Red Army is a feature documentary about the Soviet Union and the most successful dynasty in sports history: the Red Army hockey team. Told from the perspective of its captain Slava Fetisov, the story portrays his transformation from national hero to political enemy. From the USSR to Russia, the film examines how sport mirrors social and cultural movements and parallels the rise and fall of the Red Army team with the Soviet Union. Written by
Wait a second. Go Back. I don't get why Yazov let you leave the country, if he was mad at you.
I'm not a historian. My feeling was the country tried to change something, because it's Perestroika time, but he doesn't want changes. Everybody was afraid. It's understandable. It's like in a dark room, trying to find a dark cat. It's not funny.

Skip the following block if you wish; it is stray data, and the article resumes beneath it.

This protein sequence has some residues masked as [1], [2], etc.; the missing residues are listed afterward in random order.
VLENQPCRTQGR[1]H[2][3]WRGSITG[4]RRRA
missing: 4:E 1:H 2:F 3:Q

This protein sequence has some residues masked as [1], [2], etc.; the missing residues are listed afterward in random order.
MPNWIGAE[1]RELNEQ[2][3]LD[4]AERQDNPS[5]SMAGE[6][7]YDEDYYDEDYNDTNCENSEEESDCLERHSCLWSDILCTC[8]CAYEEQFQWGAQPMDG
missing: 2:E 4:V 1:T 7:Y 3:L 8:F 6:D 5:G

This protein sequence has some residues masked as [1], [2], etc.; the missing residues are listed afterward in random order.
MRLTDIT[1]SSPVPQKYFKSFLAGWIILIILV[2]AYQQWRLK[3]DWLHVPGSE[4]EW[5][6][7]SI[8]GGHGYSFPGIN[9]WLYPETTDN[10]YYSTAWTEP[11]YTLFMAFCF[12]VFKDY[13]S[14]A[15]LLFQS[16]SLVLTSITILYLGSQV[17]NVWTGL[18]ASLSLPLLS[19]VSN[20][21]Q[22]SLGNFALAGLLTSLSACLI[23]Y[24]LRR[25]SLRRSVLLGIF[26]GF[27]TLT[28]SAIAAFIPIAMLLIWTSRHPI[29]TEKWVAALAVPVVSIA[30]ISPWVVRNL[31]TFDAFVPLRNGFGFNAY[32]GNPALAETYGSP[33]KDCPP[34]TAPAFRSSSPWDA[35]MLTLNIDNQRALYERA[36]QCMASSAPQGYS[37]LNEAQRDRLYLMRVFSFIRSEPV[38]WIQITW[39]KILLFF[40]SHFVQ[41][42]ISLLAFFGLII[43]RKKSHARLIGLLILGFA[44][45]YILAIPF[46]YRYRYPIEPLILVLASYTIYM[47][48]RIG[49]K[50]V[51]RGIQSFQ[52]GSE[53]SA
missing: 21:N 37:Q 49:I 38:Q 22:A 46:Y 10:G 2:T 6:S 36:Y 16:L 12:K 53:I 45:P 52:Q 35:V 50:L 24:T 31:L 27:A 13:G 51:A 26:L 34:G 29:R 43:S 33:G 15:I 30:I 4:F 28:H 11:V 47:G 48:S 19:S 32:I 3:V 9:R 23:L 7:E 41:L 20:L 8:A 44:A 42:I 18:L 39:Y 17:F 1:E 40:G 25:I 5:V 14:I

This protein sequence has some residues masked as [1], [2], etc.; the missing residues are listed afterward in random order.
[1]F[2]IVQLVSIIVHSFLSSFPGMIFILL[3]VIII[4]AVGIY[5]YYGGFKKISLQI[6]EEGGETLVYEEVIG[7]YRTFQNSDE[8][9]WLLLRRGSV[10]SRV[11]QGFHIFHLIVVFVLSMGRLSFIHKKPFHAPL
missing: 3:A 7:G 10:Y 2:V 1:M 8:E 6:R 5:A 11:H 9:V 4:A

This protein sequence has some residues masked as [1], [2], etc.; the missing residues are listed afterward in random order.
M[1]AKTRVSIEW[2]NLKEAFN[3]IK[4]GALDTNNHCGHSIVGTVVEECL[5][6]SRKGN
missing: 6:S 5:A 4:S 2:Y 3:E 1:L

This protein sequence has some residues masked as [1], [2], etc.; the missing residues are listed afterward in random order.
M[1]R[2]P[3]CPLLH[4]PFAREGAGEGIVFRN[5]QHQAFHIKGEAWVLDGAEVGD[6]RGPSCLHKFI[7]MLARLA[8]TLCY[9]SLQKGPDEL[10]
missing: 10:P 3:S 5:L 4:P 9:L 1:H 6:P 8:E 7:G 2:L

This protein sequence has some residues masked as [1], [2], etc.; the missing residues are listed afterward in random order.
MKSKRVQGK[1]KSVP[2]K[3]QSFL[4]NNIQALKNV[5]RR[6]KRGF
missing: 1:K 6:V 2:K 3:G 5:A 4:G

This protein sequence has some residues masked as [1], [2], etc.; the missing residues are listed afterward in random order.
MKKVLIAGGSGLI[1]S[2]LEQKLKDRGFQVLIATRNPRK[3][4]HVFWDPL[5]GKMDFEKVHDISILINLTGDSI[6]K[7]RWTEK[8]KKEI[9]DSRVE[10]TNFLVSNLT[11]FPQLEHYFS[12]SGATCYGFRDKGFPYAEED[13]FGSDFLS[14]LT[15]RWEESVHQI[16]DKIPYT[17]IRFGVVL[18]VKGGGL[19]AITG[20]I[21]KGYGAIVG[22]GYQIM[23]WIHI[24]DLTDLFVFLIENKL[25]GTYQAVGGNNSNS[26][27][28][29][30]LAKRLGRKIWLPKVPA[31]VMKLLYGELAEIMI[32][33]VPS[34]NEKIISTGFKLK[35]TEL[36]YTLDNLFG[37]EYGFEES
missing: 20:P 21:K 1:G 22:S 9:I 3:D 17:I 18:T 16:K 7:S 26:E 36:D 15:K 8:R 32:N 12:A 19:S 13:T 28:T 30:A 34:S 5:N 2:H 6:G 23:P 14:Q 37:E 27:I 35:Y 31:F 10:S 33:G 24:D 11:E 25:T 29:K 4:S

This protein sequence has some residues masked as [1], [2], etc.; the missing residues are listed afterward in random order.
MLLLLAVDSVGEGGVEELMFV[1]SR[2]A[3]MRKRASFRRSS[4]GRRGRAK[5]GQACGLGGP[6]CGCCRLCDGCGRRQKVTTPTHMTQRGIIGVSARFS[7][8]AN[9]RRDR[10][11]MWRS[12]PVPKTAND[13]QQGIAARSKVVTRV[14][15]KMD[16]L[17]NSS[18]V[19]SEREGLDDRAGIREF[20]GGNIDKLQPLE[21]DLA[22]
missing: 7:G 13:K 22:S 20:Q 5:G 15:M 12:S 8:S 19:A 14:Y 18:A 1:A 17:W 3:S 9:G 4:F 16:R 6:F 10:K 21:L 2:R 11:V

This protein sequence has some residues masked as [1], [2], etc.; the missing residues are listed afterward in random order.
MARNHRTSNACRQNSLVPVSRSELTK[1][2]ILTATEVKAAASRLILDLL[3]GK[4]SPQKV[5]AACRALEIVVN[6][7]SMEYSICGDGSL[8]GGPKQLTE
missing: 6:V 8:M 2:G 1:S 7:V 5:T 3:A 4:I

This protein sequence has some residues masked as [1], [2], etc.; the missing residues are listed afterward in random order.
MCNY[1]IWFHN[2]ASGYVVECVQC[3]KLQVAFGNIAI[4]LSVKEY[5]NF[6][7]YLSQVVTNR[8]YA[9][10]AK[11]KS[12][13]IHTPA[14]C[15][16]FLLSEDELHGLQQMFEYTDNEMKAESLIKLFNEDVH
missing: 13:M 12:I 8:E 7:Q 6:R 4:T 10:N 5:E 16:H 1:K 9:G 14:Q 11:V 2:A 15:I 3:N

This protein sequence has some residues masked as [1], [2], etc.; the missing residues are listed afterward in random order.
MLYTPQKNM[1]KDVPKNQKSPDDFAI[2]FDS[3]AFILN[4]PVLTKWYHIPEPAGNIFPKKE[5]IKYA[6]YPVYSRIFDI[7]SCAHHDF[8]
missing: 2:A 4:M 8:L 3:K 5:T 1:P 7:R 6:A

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I was aware of the hype surrounding Red Army since Cannes this year. However, the fact that I knew so little about hockey cast doubt on whether it's worth to see or not. Stellar ratings and reviews on IMDb and Rotten Tomatoes eventually convinced me to see it at AFI Fest last week...and I was totally blown away by it. For starters, hockey is still the main theme here. However, it's not the only dominant element. Gabe Polsky utilized hockey to explore many facets of life such as family, friendship, politics, and patriotism. Furthermore, he found the perfect, complex main character in Slava Fetisov to build the narrative around. Depicted as a poster boy for the Red Army, Fetisov emotionally exposed individual and collective struggles of being a member of the USSR athletic system whilst uncovering the direct link to a larger force at work behind it that is Soviet government. There's no flat moment and it kept me entertained from start to finish. The fact that it has garnered serious Oscar buzz before widely released shows that Red Army is a must-see documentary, whether you're a hockey fan or not.
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